In the first two years, students acquire a background in mathematics. Depending upon individual preparation, a student may take the general examination in the first or the second year of study. The general examination covers real variables, complex variables and algebra; it also includes two additional topics of a more specialized nature. These two additional topics are expected to come from distinct major areas of mathematics, and the student’s choice is subject to the approval of the department. Usually in the second year, and sometimes even in the first, students begin investigations of their own that lead to the doctoral dissertation.
The department collaborates with the Department of Physics in offering work in mathematical physics and leading to an advanced degree. For a mathematics student interested in mathematical physics, the general examination is adjusted to include mathematical physics as one of the two special topics.
A plan of study also may be coordinated with the Program in Applied and Computational Mathematics. See their program description for more information.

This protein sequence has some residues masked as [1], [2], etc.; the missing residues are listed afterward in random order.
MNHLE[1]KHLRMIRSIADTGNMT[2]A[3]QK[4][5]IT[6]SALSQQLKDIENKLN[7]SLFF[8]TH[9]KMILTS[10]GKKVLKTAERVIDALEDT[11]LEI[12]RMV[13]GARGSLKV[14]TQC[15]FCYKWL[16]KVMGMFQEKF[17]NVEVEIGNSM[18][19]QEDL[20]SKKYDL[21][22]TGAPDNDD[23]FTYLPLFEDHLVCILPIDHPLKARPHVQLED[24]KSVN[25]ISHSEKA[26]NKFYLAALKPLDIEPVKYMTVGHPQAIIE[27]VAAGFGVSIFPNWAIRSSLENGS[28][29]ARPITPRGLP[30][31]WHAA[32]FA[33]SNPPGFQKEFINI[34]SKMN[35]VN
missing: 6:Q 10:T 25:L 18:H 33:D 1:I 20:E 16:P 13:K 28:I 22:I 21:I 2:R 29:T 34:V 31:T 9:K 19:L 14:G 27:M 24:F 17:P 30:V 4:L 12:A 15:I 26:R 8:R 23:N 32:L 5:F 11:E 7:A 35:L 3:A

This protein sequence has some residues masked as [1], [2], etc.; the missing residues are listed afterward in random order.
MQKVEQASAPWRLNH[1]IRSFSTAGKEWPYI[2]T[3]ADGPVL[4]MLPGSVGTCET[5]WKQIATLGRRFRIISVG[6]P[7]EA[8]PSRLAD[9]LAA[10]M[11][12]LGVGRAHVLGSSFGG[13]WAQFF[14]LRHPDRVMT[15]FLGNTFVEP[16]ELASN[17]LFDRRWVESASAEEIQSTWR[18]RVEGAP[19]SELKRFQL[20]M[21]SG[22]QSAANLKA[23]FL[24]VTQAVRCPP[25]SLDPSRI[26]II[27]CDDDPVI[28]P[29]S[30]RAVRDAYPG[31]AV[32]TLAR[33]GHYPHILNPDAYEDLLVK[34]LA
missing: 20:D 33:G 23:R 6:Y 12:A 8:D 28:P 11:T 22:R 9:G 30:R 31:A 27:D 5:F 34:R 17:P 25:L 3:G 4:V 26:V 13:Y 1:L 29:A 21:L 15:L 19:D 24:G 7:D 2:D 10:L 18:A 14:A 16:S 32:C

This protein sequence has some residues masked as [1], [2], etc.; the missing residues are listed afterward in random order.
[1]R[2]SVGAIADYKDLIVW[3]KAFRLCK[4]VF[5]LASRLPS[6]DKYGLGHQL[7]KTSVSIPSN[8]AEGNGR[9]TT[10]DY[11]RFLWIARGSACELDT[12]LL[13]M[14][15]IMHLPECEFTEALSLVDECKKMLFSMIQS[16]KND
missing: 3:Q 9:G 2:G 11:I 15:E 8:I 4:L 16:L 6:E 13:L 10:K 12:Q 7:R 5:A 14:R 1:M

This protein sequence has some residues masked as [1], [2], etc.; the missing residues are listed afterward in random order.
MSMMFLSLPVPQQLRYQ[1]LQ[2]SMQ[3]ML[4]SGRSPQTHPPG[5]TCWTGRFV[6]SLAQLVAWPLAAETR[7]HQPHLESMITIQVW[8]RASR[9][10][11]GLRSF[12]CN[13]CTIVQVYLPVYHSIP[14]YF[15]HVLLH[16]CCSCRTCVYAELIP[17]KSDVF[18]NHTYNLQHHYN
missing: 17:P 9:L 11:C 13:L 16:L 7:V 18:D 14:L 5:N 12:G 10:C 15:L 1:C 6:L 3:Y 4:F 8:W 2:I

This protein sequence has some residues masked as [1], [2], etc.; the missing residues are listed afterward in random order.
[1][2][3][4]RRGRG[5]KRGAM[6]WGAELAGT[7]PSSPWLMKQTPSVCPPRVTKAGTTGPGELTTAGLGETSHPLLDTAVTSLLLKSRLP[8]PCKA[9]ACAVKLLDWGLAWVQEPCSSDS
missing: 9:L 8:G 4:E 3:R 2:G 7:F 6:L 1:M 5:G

Teaching Requirements
During the second, third and fourth years, graduate students are expected to either grade or teach two sections of an undergraduate course, or the equivalent, each semester. Although students are not required to teach in order to fulfill department Ph.D. requirements, they are strongly encouraged to teach at least once before they graduate.
Language Requirements
The student satisfies the language requirement by demonstrating to a member of the mathematics faculty a reasonable ability to read ordinary mathematical texts in at least two of the following three languages: French, German and Russian. One language test must be passed before the end of the first year, and the second before completing the general examination.